• http://twitter.com/rebecca_morrow Rebecca Morrow

    Imagine working for a company full of “brand fixers” and being the only SEO. Painful. 

  • Anonymous

    Funny, because its true.

  • Anonymous

    Oi, I’ve come from a brand background and moved into digital marketing because the research base is more accurate. I think both professions can co-exist. As the task of search is to forfill a brand promise of delivering the most targeted and relevent content towards the audience’ needs.

  • http://twitter.com/SFBaySEO Ross Taylor

    I’ve met that brand gremlin, and you described him to a tee, Kevin!

  • http://www.facebook.com/jennifer.dunphy Jennifer Dunphy Rząsa

    Great read. I’ve dealt with them all, however, the CMO Derailer is the usual suspect in the majority of my meetings. 

  • Ken Howard

    I really like the Matt Cutts Speed Dialer scenario. I can see that happening in some other marketing circles too. Maybe someone has Mark Zuckerberg on speed dial too to help with Facebook Ads.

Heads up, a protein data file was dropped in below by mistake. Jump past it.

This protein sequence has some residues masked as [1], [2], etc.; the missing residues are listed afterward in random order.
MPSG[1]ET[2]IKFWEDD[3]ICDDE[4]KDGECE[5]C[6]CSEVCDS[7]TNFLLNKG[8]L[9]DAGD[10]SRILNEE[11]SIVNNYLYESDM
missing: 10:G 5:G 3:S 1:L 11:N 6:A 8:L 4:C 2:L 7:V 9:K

• Anonymous

    SEO is often hard to sell, in a pitch or during a project. We can’t promise ‘1.000.000 impressions and 1.000 clicks in week 40-44’, or a clear customer profile. That lack of transparancy can make non-SEO savvy employees in a project nervous and feel the need to ‘gain control’.

    That’s why, as an SEO expert, it pais to continuously advocate the SEO benefits of volume, free traffic and high quality of the visitors.

  • http://twitter.com/andrew_goodman Andrew Goodman

    A classic. And an excellent use of the word ‘czar’.

  • http://twitter.com/NickStamoulis Nick Stamoulis

    “a CMO is trying to outrun a bullet fired from the CEO’s office from the day he’s hired.”

    Great quote, but very true. In all my years as an SEO consultant, it seems like the CMOs are the ones in constant rotation. Each one has to prove himself almost immediately, which doesn’t lend itself well to the long term game that is SEO.